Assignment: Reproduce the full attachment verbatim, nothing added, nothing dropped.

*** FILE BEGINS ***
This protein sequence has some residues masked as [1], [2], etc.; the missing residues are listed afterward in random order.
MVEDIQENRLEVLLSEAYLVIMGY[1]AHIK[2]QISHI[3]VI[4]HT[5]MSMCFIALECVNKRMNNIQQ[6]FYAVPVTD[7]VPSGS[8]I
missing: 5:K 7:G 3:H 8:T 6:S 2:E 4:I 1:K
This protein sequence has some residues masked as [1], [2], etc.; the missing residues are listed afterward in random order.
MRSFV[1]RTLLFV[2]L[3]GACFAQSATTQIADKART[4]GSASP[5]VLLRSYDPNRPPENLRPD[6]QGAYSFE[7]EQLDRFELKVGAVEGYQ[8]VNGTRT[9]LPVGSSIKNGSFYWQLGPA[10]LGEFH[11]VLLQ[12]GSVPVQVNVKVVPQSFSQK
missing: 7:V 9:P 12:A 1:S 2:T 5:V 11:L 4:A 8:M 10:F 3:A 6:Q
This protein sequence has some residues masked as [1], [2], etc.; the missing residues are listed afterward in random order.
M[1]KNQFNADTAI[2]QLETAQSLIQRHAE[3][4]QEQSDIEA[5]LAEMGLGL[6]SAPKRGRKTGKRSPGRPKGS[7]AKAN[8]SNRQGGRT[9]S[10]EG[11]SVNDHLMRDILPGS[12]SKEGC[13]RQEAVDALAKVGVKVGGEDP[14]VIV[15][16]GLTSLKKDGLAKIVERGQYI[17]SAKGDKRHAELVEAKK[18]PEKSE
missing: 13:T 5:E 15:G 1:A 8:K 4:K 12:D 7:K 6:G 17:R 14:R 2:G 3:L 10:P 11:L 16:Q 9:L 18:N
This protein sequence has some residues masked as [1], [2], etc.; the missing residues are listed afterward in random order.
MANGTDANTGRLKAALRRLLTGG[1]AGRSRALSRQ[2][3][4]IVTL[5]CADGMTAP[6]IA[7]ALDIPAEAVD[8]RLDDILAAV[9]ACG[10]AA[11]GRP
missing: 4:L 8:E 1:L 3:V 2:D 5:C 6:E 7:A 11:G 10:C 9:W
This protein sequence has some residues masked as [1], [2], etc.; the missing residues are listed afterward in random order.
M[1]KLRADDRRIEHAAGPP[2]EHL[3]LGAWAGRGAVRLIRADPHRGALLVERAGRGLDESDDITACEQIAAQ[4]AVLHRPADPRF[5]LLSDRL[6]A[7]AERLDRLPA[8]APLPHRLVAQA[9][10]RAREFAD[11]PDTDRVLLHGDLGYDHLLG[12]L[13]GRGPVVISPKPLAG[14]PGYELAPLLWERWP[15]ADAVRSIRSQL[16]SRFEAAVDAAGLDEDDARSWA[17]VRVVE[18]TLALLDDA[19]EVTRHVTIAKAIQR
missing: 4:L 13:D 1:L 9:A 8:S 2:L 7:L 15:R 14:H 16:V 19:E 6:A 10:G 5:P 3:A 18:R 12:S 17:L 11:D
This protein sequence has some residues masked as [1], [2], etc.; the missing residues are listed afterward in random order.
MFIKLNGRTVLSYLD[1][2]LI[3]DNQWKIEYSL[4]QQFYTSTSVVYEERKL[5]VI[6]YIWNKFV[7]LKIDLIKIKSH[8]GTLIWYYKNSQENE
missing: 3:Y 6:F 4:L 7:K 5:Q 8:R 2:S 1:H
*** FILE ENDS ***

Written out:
This protein sequence has some residues masked as [1], [2], etc.; the missing residues are listed afterward in random order.
MVEDIQENRLEVLLSEAYLVIMGY[1]AHIK[2]QISHI[3]VI[4]HT[5]MSMCFIALECVNKRMNNIQQ[6]FYAVPVTD[7]VPSGS[8]I
missing: 5:K 7:G 3:H 8:T 6:S 2:E 4:I 1:K
This protein sequence has some residues masked as [1], [2], etc.; the missing residues are listed afterward in random order.
MRSFV[1]RTLLFV[2]L[3]GACFAQSATTQIADKART[4]GSASP[5]VLLRSYDPNRPPENLRPD[6]QGAYSFE[7]EQLDRFELKVGAVEGYQ[8]VNGTRT[9]LPVGSSIKNGSFYWQLGPA[10]LGEFH[11]VLLQ[12]GSVPVQVNVKVVPQSFSQK
missing: 7:V 9:P 12:A 1:S 2:T 5:V 11:L 4:A 8:M 10:F 3:A 6:Q
This protein sequence has some residues masked as [1], [2], etc.; the missing residues are listed afterward in random order.
M[1]KNQFNADTAI[2]QLETAQSLIQRHAE[3][4]QEQSDIEA[5]LAEMGLGL[6]SAPKRGRKTGKRSPGRPKGS[7]AKAN[8]SNRQGGRT[9]S[10]EG[11]SVNDHLMRDILPGS[12]SKEGC[13]RQEAVDALAKVGVKVGGEDP[14]VIV[15][16]GLTSLKKDGLAKIVERGQYI[17]SAKGDKRHAELVEAKK[18]PEKSE
missing: 13:T 5:E 15:G 1:A 8:K 4:K 12:D 7:K 6:G 17:R 14:R 2:G 3:L 10:P 11:L 16:Q 9:L 18:N
This protein sequence has some residues masked as [1], [2], etc.; the missing residues are listed afterward in random order.
MANGTDANTGRLKAALRRLLTGG[1]AGRSRALSRQ[2][3][4]IVTL[5]CADGMTAP[6]IA[7]ALDIPAEAVD[8]RLDDILAAV[9]ACG[10]AA[11]GRP
missing: 4:L 8:E 1:L 3:V 2:D 5:C 6:E 7:A 11:G 10:C 9:W
This protein sequence has some residues masked as [1], [2], etc.; the missing residues are listed afterward in random order.
M[1]KLRADDRRIEHAAGPP[2]EHL[3]LGAWAGRGAVRLIRADPHRGALLVERAGRGLDESDDITACEQIAAQ[4]AVLHRPADPRF[5]LLSDRL[6]A[7]AERLDRLPA[8]APLPHRLVAQA[9][10]RAREFAD[11]PDTDRVLLHGDLGYDHLLG[12]L[13]GRGPVVISPKPLAG[14]PGYELAPLLWERWP[15]ADAVRSIRSQL[16]SRFEAAVDAAGLDEDDARSWA[17]VRVVE[18]TLALLDDA[19]EVTRHVTIAKAIQR
missing: 4:L 13:D 1:L 9:A 8:S 2:L 7:L 15:R 14:H 16:V 19:E 6:A 10:G 5:P 3:A 18:R 12:S 17:L 11:D
This protein sequence has some residues masked as [1], [2], etc.; the missing residues are listed afterward in random order.
MFIKLNGRTVLSYLD[1][2]LI[3]DNQWKIEYSL[4]QQFYTSTSVVYEERKL[5]VI[6]YIWNKFV[7]LKIDLIKIKSH[8]GTLIWYYKNSQENE
missing: 3:Y 6:F 4:L 7:K 5:Q 8:R 2:S 1:H